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Professional Writing, Editing, and Proofreading

Lessons Learned: How to WOW an Editor

By EM Lynley

I can’t guarantee you’ll get a contract–that’s up to a lot of other factors–but you will distinguish yourself by not pissing the editor off, and often, that’s halfway to getting an acceptance rather than a rejection. Remember, editors are busy people and reading your sub is not often their first priority, even when they’re working. Don’t waste their time or give them a reason to move onto the next submission or email.

There are many reasons fiction manuscripts get rejected and very often it has nothing to do with the writing. Even good writers with interesting plots get rejected, and here are some suggestions to help you avoid the same fate. Storyline and style can often be subjective, but there are certain things editors look for in every story and if you address them, you will increase your chances of an acceptance.

This list isn’t intended to be extensive or exhaustive, but it covers some of the most common issues and how to address them before you submit your manuscript.

1. Know the publisher.

Visit their website, read blurbs and excerpts of the books they have actually published. Buy and read a few if your budget allows. If your story doesn’t fit in with what the company publishes, e.g., if you send a religious memoir to a publisher specializing in erotic romance, you are guaranteeing a rejection and an editor angry because you wasted her time.

2. Follow directions.

Read the directions on the publisher’s submission information page. Every publisher has one or will provide them if you request by email or snail mail.

If they ask for specific information in your cover letter be certain to provide it. Don’t make the editor open your attached manuscript just to find out the title or word count of your story.

Provide everything requested and nothing they don’t, unless it provides the editor information about your story. A secret: most editors skim over biographical information, at least at first. They will focus on whether your story fits what their readers are buying, not how your aunt’s dog gave you the inspiration for the story. Caveat: with non-fiction, you will need to sell your qualifications to write the piece, but not for fiction.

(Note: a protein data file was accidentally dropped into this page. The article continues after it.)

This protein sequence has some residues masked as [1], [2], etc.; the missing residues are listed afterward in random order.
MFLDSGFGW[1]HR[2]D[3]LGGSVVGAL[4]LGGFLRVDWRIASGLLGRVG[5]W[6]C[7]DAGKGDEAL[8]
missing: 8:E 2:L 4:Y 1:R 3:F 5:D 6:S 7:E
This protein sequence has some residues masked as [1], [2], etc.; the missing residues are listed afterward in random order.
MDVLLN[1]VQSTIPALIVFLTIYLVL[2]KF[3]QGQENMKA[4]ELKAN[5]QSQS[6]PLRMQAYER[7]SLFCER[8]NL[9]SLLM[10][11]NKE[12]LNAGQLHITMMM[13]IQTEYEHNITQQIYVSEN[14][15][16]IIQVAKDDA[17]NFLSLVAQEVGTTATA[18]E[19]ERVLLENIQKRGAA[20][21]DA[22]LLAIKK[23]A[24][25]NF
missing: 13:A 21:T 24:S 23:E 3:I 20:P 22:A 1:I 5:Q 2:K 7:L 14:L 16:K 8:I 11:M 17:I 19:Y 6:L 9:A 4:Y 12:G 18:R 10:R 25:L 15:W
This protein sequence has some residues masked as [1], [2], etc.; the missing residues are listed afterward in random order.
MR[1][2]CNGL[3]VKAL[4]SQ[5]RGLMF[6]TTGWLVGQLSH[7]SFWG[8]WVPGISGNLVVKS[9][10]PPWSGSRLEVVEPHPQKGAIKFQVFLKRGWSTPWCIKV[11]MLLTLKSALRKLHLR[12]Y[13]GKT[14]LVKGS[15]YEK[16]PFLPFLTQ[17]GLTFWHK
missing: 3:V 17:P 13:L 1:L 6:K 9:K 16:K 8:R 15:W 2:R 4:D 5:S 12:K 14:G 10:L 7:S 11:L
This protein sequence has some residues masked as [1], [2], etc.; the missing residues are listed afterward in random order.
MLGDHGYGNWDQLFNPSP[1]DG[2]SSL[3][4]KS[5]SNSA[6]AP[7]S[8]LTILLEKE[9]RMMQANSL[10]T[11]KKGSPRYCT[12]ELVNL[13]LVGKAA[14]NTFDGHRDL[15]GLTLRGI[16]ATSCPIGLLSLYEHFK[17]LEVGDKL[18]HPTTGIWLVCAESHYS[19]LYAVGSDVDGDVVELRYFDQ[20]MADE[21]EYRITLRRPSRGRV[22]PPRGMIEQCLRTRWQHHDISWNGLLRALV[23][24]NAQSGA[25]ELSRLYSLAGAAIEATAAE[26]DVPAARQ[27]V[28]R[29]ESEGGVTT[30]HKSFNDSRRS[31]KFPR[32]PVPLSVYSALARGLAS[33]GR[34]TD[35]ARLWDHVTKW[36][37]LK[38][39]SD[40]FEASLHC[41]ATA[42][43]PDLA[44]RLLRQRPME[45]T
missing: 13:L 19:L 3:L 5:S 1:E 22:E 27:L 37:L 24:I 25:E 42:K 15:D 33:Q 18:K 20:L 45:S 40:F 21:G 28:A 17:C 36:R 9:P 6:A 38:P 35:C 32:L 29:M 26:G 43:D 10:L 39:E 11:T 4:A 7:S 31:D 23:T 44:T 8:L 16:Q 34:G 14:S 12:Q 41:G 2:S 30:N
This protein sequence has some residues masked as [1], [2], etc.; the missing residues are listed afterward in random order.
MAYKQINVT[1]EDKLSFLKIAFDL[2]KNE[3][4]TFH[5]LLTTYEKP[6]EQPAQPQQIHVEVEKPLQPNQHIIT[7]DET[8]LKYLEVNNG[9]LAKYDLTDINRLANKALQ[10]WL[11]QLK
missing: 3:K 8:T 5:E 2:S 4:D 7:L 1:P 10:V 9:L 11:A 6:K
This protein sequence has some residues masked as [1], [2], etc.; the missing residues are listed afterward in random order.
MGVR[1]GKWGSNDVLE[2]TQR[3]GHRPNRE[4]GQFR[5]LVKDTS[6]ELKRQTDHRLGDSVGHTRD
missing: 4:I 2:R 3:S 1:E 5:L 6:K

3. Revise and improve your story.

You don’t want the editor to have this reaction!

Use all your senses when writing. Nothing pulls a reader (and editor) in like feeling they can smell, taste and touch what you are writing about. You know all about show, don’t tell. It’s especially true when it comes to emotions. Try different ways to express emotions. The Emotion Thesaurus provides great examples that go beyond the mundane.

Select the correct point of view for each scene and stay in that character’s POV without head-hopping. This is a huge turnoff for editors, and an indication your piece needs major rewriting before your story will be ready to publish.

Check out this excellent resource for avoiding common writing errors: Self-Editing for Fiction Writers by Renni Browne and Dave King.

4. Proofread, proofread, proofread!

Avoid incurring the ire of an editor with sloppy mistakes, bad grammar and poor word choice. A good story gets an editor’s attention, but one marred with these errors shows the editor you aren’t serious enough about your writing to present your best work.

Your manuscript will be edited by a professional, but the less work a piece needs the more likely it will get selected over an equally entertaining and well-written piece. Buy and read a tried-and-trusted guide like Strunk and White’s The Elements of Style.

If you’re a new writer, or haven’t yet been published, seriously consider having a professional editor look at part or all of your manuscript before submitting it. You’ll be amazed what you can learn from someone with years of experience in writing and publishing.

5. Handle rejection professionally.

If you do end up with a rejection, behave professionally. Never shoot off a heated response or insult the editor. If an editor offers you any suggestions, thank them graciously. Editors from different publications know each other and they will share stories about how writers interact with them. Avoid ruining your reputation in the industry before your career has even begun by remaining polite and cooperative.

Got any others to share? Or questions, you’d like answered? Please leave a comment or email Smooth Draft directly.


  1. I’m sorry the link for Elements of Style is not working, I looked it up, but I’m not sure if I found the correct one… is it this one?

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